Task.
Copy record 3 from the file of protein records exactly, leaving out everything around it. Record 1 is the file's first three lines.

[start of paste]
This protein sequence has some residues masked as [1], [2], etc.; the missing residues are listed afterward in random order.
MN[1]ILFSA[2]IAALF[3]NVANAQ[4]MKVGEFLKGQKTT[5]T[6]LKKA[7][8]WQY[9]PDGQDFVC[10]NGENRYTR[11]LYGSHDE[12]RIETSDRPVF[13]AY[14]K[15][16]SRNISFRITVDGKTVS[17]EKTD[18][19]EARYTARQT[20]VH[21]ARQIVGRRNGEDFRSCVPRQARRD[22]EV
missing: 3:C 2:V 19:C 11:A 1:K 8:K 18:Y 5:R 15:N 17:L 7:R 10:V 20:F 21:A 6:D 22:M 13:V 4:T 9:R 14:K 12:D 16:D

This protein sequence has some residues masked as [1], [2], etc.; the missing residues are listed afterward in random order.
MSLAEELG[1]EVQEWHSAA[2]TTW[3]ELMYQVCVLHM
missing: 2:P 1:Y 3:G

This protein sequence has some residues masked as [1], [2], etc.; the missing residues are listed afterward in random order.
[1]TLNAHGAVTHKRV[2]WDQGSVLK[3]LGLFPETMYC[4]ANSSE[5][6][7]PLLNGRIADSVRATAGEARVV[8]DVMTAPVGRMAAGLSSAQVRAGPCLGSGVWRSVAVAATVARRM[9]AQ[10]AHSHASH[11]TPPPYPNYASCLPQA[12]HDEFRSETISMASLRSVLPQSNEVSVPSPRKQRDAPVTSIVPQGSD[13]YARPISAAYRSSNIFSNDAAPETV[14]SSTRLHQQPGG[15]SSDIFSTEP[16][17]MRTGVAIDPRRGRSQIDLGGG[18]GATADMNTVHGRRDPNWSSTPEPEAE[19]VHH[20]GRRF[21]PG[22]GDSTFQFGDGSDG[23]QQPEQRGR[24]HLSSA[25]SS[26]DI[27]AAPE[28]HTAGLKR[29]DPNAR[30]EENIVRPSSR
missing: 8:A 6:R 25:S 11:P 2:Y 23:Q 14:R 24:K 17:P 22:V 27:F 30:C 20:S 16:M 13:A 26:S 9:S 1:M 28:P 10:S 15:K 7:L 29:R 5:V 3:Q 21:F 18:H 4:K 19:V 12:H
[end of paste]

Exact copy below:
This protein sequence has some residues masked as [1], [2], etc.; the missing residues are listed afterward in random order.
[1]TLNAHGAVTHKRV[2]WDQGSVLK[3]LGLFPETMYC[4]ANSSE[5][6][7]PLLNGRIADSVRATAGEARVV[8]DVMTAPVGRMAAGLSSAQVRAGPCLGSGVWRSVAVAATVARRM[9]AQ[10]AHSHASH[11]TPPPYPNYASCLPQA[12]HDEFRSETISMASLRSVLPQSNEVSVPSPRKQRDAPVTSIVPQGSD[13]YARPISAAYRSSNIFSNDAAPETV[14]SSTRLHQQPGG[15]SSDIFSTEP[16][17]MRTGVAIDPRRGRSQIDLGGG[18]GATADMNTVHGRRDPNWSSTPEPEAE[19]VHH[20]GRRF[21]PG[22]GDSTFQFGDGSDG[23]QQPEQRGR[24]HLSSA[25]SS[26]DI[27]AAPE[28]HTAGLKR[29]DPNAR[30]EENIVRPSSR
missing: 8:A 6:R 25:S 11:P 2:Y 23:Q 14:R 24:K 17:P 22:V 27:F 30:C 20:S 16:M 13:A 26:S 9:S 1:M 28:P 10:S 15:K 7:L 29:R 5:V 3:Q 21:F 18:H 4:K 19:V 12:H